News.Dec 18, 2020

Home is where the water is

Låpsley, is an English artist and producer. Her debut album Long Way Home was released in 2016 and followed up by the much anticipated Through Water in 2020, released in March as the world locked down. When deciding which song would open her most recent album, artist Låpsley decided she wanted to start with a “real issue” before delving into her own emotional issues laid bare on the following tracks.

She spoke to us about why water means so much to her and why change has to start in our own backyard.

What does water mean to you?

I grew up on the seaside, our family is from a small area next to a canal. Låpsley means keeper of the loch and I feel most at peace and most at home when I am close to bodies of water. But water has a duality: it gives life and joy and that feeling of home, but on the flipside it can be very dangerous, such as contaminated water or drowning. In that sense I think water reflects us as human beings: we have that duality. People can be good, bad and all the things in between. That is what this album explores, both literally and figuratively, through water.

Why did you want to include the water and climate message now?

I have always been surrounded by facts and information and the narrative around water and safe water and climate issues. It started at home: like how important it is to have a clean beach and how lucky we are to have access to safe water.

I always write about what’s on my mind. As a teenager that was about my first boyfriend or not knowing what I am doing with my life [on my first album]. At the age of 19 or 20 I started getting interested in political issues, local politics and climate issues.

As we start to become adults, I think we go through a semi-existential crisis – we start to realise the impact we have on the world. Such as the emissions we are responsible for. For me, my writing process is like therapy: I am not surprised this came up.

What role can artists play in tackling the climate crisis?

Climate issues have been in the news for so long now. At this point people almost don’t see climate change as a current and pressing thing. The feeling of: I can’t really see it happen in my backyard therefore, I don’t really understand how it affects me and how my actions affect it.

Alarm bells are ringing and I needed to navigate how I wanted to play my part. “Through Water” was me making the statement: “majority of the impacts [of climate change] are felt through water”.  I think when people listen to music, they’re often looking for some kind of emotional connection or solace or even just to relax. I don’t think anyone’s expecting those kind of words to pop up. I want to start conversations where its least expected. And now I am answering questions on these topics [water and climate] on national radio stations in the UK and the US, and any chance I get I will talk about water.

As important as it is for me to talk about my work from an emotional perspective I think talking about current issues in the world is about my duty as a person. I’m trying to use this platform to talk about climate change through the vehicle of my work.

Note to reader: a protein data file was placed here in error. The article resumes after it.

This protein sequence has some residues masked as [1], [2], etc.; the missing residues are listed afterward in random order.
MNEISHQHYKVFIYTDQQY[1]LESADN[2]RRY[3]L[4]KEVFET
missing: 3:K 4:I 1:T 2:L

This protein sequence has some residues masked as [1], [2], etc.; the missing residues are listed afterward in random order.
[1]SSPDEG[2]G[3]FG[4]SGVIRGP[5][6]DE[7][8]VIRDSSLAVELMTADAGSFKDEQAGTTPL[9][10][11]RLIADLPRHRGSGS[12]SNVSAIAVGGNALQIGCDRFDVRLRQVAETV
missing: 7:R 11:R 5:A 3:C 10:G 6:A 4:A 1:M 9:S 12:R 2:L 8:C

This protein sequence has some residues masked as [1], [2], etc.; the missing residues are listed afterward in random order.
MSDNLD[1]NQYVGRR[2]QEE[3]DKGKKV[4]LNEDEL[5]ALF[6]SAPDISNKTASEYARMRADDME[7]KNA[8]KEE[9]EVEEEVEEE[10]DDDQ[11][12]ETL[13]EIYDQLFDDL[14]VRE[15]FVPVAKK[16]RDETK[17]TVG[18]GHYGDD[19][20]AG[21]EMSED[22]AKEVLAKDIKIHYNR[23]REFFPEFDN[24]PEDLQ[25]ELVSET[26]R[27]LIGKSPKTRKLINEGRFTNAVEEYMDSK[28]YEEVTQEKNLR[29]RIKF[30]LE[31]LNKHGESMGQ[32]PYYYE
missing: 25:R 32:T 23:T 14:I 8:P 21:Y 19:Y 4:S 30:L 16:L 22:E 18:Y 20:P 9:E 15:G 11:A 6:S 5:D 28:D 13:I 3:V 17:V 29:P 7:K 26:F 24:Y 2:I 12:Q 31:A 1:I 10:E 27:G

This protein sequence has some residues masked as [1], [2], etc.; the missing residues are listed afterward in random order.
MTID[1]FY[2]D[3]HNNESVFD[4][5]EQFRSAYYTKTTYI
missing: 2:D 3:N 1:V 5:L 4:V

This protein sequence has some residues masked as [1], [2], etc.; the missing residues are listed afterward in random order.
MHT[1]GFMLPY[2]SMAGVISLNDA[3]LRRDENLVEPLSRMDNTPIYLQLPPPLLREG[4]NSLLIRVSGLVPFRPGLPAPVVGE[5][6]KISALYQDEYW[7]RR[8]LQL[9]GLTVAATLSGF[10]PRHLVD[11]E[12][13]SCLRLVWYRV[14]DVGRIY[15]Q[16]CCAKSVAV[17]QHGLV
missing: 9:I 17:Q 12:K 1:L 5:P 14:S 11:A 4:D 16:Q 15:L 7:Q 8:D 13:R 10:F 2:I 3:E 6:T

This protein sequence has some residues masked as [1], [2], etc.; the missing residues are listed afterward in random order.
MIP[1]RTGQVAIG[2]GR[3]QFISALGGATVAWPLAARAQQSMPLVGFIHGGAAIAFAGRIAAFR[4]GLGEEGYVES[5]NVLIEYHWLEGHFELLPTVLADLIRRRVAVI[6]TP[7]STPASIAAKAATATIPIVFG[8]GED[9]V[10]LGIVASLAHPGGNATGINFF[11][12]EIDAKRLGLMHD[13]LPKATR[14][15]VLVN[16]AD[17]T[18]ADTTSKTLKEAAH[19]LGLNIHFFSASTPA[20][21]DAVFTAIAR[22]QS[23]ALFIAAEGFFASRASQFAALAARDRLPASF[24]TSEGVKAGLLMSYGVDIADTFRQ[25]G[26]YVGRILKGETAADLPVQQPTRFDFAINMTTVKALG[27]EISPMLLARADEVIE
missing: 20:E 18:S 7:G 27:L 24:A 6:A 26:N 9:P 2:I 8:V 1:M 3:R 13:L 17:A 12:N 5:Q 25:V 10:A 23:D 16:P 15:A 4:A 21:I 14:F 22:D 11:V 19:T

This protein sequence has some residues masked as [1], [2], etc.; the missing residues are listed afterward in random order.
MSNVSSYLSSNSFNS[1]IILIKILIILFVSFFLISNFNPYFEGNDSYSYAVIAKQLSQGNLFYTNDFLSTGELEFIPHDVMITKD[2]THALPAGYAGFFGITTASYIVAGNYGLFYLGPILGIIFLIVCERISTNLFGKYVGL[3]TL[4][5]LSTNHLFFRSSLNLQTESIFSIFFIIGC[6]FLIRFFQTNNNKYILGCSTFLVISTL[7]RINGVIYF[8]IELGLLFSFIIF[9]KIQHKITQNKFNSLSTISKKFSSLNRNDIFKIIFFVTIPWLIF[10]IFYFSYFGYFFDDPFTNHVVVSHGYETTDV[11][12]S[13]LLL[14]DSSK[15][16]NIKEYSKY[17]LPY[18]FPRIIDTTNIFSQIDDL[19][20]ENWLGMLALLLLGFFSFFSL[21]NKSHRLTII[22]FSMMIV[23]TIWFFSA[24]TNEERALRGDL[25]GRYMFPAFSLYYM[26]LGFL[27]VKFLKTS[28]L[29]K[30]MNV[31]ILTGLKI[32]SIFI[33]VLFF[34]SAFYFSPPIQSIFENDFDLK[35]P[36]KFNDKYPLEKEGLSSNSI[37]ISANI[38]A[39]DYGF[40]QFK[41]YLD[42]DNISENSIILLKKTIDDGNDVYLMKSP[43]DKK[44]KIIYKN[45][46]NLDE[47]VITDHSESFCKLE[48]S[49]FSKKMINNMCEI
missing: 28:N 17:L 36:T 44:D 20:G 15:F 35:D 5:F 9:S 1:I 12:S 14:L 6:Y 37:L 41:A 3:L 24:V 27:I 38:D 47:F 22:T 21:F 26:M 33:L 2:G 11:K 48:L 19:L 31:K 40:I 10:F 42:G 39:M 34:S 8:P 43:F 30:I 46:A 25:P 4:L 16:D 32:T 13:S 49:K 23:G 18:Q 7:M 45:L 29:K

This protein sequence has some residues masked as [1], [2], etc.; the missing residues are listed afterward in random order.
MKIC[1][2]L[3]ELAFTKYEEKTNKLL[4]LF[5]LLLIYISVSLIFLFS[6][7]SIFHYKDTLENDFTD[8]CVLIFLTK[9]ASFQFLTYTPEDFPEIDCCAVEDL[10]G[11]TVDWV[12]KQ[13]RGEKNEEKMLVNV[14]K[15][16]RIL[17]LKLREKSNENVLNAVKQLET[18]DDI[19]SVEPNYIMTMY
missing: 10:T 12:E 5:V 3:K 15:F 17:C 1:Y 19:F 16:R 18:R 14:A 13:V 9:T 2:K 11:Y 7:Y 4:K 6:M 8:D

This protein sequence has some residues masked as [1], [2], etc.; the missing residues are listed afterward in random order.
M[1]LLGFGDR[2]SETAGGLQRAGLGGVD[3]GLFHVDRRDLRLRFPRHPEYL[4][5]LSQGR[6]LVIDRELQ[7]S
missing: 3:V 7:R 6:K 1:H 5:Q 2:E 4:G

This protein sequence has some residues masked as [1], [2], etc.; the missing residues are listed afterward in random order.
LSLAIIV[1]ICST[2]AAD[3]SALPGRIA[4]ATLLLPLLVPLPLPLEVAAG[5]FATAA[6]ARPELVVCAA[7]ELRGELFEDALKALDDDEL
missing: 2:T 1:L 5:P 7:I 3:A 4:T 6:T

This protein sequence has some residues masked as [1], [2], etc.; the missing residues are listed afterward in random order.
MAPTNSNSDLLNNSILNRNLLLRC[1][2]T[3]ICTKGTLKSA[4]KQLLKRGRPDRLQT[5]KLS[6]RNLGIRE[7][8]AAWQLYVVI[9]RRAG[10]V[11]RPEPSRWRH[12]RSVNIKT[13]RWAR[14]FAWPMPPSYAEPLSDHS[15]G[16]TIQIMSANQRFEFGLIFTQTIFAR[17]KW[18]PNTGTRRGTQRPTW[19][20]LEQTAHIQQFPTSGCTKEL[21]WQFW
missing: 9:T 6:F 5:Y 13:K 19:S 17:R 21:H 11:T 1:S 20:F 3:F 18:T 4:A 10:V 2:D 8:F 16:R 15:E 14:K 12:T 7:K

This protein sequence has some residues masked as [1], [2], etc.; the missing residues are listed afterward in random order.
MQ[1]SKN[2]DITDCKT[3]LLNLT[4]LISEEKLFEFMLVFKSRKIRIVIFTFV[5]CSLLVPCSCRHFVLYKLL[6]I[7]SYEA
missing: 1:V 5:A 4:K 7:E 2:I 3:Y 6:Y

What is stopping more people from taking responsibility?

I do think we are still uncomfortable talking about the climate crisis. And that is actually what we wanted to articulate with the album cover.

When we were brainstorming ideas about how we have a photo that encapsulates both the climate element and the emotional element of the album I came up with the idea of being completely suspended in a body of water. It was so difficult to shoot and I basically had to jump off huge scaffolding with weights underneath me and and I was under the water for around 40 seconds with the support divers far away enough so they weren’t visible in the photo.

It was a really stressful experience. But I wanted it to look stressful – I wanted this balance between serenity and uncomfortable chaos. That’s how I feel about this subject: and it’s uncomfortable because we it’s hard to know the direct course of action. As someone who’s not working with the issue directly.

How do we empower people, especially young people in feeling that they can take action and make a difference?

I think it starts at home: step one is an awareness of how important the role of water is in your life and in your city. We can look at how privileged we are and and how that’s not necessarily the same case for every single person our age around the world.

I think as much as we’re always looking like outwards. I think maybe the first step is to look at our own lives. And also I think that’s quite easy first step.

Step one is an awareness of how important the role of water is in your life.

I think before you go down the route of what action to take, you need to have that emotional connection and in order to find that emotional connection, you need to do a bit of exploratory research. And I don’t think that has to go outside of your backyard. And I hope that that’s the fuel that will take people to then go on to the next step. There are pressing issues even in our hometowns

What do you think needs to happen to make significant change?

I think it was interesting to see how quickly the Western world reacts when they see something that’s threatening their own populations. With the Covid-19 pandemic there was an immediate sense of getting everyone’s heads together and now we are already rolling out a vaccine.

It made me think that urgency fosters action. If there was a climate issue that was directly affecting the people of the UK maybe they would take action. We have the knowledge it is just a case of putting heads together and focusing on finding and implementing the solutions that are out there.